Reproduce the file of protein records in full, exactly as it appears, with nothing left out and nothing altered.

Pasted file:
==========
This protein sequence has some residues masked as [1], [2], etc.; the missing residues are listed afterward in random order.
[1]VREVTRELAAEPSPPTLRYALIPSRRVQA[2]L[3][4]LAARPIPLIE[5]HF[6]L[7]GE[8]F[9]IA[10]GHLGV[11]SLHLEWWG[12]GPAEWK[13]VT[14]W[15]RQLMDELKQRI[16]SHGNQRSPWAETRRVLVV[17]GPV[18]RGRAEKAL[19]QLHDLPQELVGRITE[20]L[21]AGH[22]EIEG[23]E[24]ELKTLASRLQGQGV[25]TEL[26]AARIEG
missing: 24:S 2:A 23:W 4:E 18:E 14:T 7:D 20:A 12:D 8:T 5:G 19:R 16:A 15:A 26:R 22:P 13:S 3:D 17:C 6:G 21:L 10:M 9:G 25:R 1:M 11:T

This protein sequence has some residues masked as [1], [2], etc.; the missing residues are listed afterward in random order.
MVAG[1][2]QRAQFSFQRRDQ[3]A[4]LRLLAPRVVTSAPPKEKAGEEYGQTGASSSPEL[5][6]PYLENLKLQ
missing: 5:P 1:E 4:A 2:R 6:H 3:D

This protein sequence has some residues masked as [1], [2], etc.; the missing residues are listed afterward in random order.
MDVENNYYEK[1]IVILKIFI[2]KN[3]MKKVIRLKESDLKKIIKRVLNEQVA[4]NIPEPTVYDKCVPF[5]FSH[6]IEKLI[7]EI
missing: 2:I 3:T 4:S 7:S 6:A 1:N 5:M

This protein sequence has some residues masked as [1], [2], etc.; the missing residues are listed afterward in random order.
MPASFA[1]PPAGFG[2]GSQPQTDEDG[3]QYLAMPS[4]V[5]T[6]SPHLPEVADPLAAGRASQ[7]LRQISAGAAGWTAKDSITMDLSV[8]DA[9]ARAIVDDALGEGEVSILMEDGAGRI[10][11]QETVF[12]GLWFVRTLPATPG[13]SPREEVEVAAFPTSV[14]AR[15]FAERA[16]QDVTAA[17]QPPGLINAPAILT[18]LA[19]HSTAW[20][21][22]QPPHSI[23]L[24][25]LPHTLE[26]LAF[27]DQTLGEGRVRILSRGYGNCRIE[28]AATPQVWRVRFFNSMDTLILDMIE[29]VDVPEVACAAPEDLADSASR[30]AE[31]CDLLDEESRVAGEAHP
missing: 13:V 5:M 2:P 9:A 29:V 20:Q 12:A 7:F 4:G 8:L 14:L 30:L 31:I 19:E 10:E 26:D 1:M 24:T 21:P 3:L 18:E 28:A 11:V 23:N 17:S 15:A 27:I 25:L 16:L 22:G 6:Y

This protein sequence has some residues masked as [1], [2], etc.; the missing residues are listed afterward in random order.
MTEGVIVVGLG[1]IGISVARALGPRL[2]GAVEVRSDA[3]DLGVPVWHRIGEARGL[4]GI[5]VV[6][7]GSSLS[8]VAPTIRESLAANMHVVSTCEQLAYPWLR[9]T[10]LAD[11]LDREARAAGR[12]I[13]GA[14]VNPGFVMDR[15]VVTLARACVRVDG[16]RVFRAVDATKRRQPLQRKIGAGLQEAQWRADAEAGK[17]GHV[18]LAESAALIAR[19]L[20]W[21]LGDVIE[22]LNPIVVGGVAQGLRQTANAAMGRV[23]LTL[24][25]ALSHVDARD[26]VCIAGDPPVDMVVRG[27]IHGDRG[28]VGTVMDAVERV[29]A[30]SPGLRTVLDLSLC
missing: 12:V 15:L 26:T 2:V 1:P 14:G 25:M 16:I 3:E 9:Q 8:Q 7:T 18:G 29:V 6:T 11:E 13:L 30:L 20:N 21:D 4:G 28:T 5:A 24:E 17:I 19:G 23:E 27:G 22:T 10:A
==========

This protein sequence has some residues masked as [1], [2], etc.; the missing residues are listed afterward in random order.
[1]VREVTRELAAEPSPPTLRYALIPSRRVQA[2]L[3][4]LAARPIPLIE[5]HF[6]L[7]GE[8]F[9]IA[10]GHLGV[11]SLHLEWWG[12]GPAEWK[13]VT[14]W[15]RQLMDELKQRI[16]SHGNQRSPWAETRRVLVV[17]GPV[18]RGRAEKAL[19]QLHDLPQELVGRITE[20]L[21]AGH[22]EIEG[23]E[24]ELKTLASRLQGQGV[25]TEL[26]AARIEG
missing: 24:S 2:A 23:W 4:E 18:E 14:T 7:D 20:A 12:D 8:T 5:G 19:R 16:A 15:A 26:R 22:P 13:S 3:D 17:C 6:G 21:L 10:M 9:G 25:R 1:M 11:T

This protein sequence has some residues masked as [1], [2], etc.; the missing residues are listed afterward in random order.
MVAG[1][2]QRAQFSFQRRDQ[3]A[4]LRLLAPRVVTSAPPKEKAGEEYGQTGASSSPEL[5][6]PYLENLKLQ
missing: 5:P 1:E 4:A 2:R 6:H 3:D

This protein sequence has some residues masked as [1], [2], etc.; the missing residues are listed afterward in random order.
MDVENNYYEK[1]IVILKIFI[2]KN[3]MKKVIRLKESDLKKIIKRVLNEQVA[4]NIPEPTVYDKCVPF[5]FSH[6]IEKLI[7]EI
missing: 2:I 3:T 4:S 7:S 6:A 1:N 5:M

This protein sequence has some residues masked as [1], [2], etc.; the missing residues are listed afterward in random order.
MPASFA[1]PPAGFG[2]GSQPQTDEDG[3]QYLAMPS[4]V[5]T[6]SPHLPEVADPLAAGRASQ[7]LRQISAGAAGWTAKDSITMDLSV[8]DA[9]ARAIVDDALGEGEVSILMEDGAGRI[10][11]QETVF[12]GLWFVRTLPATPG[13]SPREEVEVAAFPTSV[14]AR[15]FAERA[16]QDVTAA[17]QPPGLINAPAILT[18]LA[19]HSTAW[20][21][22]QPPHSI[23]L[24][25]LPHTLE[26]LAF[27]DQTLGEGRVRILSRGYGNCRIE[28]AATPQVWRVRFFNSMDTLILDMIE[29]VDVPEVACAAPEDLADSASR[30]AE[31]CDLLDEESRVAGEAHP
missing: 13:V 5:M 2:P 9:A 29:V 20:Q 12:A 7:F 4:G 8:L 14:L 30:L 31:I 19:E 10:E 26:D 1:M 24:T 21:P 3:L 18:E 28:A 11:V 23:N 17:S 15:A 27:I 25:L 16:L 22:G 6:Y

This protein sequence has some residues masked as [1], [2], etc.; the missing residues are listed afterward in random order.
MTEGVIVVGLG[1]IGISVARALGPRL[2]GAVEVRSDA[3]DLGVPVWHRIGEARGL[4]GI[5]VV[6][7]GSSLS[8]VAPTIRESLAANMHVVSTCEQLAYPWLR[9]T[10]LAD[11]LDREARAAGR[12]I[13]GA[14]VNPGFVMDR[15]VVTLARACVRVDG[16]RVFRAVDATKRRQPLQRKIGAGLQEAQWRADAEAGK[17]GHV[18]LAESAALIAR[19]L[20]W[21]LGDVIE[22]LNPIVVGGVAQGLRQTANAAMGRV[23]LTL[24][25]ALSHVDARD[26]VCIAGDPPVDMVVRG[27]IHGDRG[28]VGTVMDAVERV[29]A[30]SPGLRTVLDLSLC
missing: 12:V 15:L 26:T 2:V 1:P 14:G 25:M 16:I 3:E 9:Q 8:Q 7:T 18:G 29:V 6:T 11:E 13:L 30:L 20:N 21:D 4:G 28:T 5:A 24:E 17:I 19:G 23:E 27:G 22:T 10:A